Sisyphus was lucky

Once again, Gabriel Fairman invites us to analyze contemporary struggles with a perspective from distant times and to think how we, as humans, can reinvent ourselves and get messy!

We are fighting a giant, not rolling a boulder

Many voices in the translation industry feel that we are going too far, too fast, and in the wrong direction. AI is getting better, tech providers are getting rich, and translation rates are lower every time you look. None of it shows any sign of slowing down, and holding onto our careers feels like rolling a boulder up a hill.

But, we aren't just rolling a boulder up a hill. We are fighting a giant. The story of translators in the age of big tech is a David and Goliath tale, but we still aren't fighting it the right way.


Give them an inch

I often find myself in conversations about the ethical implications of my work- building an AI-Augmented TMS. The tool makes translators faster (among other things), and therefore lets them process more words and make more money. The question is, is this the right goal? Should we be trying to speed translators up to keep up with rate decline and price wars, or should we be slowing the industry down so that the rates can come back up?

Ethically, I like the sound of both. But practically, I have a lot more faith in the former than in the latter. It will be much easier for us to speed ourselves up than to slow everything else down. The issue here for many translators is they feel that if we give big tech and exploitative agencies an inch, they will take a mile. They will continue to drive down rates and use tech as a scapegoat.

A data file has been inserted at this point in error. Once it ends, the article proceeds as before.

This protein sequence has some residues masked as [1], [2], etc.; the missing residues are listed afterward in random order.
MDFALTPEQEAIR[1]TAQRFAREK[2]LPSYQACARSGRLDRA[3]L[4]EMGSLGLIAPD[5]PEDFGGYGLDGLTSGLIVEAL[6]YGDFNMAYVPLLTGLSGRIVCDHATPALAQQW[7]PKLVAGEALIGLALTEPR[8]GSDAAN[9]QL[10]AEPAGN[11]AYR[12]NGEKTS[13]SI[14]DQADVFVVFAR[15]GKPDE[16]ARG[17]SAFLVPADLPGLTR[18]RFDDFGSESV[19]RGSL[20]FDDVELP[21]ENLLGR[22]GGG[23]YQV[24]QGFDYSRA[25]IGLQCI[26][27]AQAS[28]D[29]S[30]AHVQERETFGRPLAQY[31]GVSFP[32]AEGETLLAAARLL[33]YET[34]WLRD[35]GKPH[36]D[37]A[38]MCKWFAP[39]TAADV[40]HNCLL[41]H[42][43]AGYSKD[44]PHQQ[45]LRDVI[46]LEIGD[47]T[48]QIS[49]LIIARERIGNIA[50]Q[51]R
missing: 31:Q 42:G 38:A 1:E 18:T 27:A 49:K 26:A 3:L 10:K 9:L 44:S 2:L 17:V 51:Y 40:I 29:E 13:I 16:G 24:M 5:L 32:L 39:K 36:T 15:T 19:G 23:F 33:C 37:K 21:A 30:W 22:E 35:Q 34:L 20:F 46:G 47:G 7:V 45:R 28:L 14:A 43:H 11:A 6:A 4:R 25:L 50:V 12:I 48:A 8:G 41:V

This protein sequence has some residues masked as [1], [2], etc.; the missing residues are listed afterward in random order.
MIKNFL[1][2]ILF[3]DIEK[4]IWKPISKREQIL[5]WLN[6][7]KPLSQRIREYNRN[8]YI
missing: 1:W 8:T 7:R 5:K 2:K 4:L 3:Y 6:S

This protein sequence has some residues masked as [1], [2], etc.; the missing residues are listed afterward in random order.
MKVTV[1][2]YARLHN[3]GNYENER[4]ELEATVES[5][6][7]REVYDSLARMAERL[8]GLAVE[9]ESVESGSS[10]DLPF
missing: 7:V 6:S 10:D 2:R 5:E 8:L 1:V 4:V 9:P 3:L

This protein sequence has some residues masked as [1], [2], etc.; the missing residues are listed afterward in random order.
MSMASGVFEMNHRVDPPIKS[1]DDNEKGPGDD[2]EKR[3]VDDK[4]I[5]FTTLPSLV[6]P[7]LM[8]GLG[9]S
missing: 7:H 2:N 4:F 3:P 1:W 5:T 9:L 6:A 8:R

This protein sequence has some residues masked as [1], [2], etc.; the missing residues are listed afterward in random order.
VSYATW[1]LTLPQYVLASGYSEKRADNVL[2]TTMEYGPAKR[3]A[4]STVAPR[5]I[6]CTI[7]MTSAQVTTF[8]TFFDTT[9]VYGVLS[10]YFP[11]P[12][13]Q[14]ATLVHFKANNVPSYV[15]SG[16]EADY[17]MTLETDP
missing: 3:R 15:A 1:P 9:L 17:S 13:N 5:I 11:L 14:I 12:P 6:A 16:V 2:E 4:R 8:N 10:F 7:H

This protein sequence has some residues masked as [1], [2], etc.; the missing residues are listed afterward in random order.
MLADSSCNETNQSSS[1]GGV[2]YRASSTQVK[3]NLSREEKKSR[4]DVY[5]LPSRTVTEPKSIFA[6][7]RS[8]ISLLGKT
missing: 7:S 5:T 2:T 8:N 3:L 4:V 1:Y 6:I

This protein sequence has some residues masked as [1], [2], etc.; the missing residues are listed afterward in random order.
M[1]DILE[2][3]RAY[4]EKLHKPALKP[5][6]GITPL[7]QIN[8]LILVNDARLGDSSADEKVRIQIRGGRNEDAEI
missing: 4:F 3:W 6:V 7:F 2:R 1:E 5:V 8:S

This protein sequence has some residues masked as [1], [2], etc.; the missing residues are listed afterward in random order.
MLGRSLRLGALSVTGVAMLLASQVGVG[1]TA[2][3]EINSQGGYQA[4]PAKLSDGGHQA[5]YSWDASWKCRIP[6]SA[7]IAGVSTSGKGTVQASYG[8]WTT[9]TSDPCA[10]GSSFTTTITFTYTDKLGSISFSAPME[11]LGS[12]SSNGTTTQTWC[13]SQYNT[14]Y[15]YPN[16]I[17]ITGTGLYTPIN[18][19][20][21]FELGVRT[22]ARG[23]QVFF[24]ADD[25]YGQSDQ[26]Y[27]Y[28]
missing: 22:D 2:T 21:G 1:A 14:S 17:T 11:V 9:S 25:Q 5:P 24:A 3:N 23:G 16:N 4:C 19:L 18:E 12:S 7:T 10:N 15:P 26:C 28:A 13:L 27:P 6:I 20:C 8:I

But, if we don't give them an inch they will take everything.

This is because the boundary between the ethical and the practical is artificial. Not adapting ourselves to this new world of AI in order to not "give an inch" seems like the ethically responsible choice, but in reality it hinders our ability to make ethical progress. It takes energy and attention away from strategies that have the potential to create improved outcomes, and it turns discussions about AI in translation into all-or-nothing standoffs. True ethical progress is about making life better for more people, not dying on a hill as it becomes worse.

In our industry, this means that opposing the technology that helps translators to keep up is inherently unethical, even if it is done in the name of the translator's best interests.

Sisyphus on a deadline

The allure of Sisyphus is that he is tireless. He pushes his boulder forever, only for it to roll down the hill time and time again. His situation never improves, but it also never gets worse. His eternal damnation is mercifully consistent. Our struggle as translators is not Sisyphean because it is neither endless nor unchanging; it will get more difficult over time until it is over.

Unless we reframe.

Translators are not living in the Sisyphus myth, we are living in a David and Goliath moment. However, we need to be careful that we don't interpret our Davidian status as an excuse for bravado or hubris. The story isn't just a lesson that the little guy can win, it is a blueprint for how. David did not beat the giant by brute strength, he used tools.

Just as David used stones and a sling to take down the giant, we need to use tools that will make our job possible in light of the pressure we are facing. We need our tools to knock out the threat of being replaced, and, in order to adopt these tools we need to be agile. Being agile means building and using the tools that allow humans to work with language professionally, despite all of the challenges. Ethical agility is not letting our ideal of perfection get in the way of what is functionally good.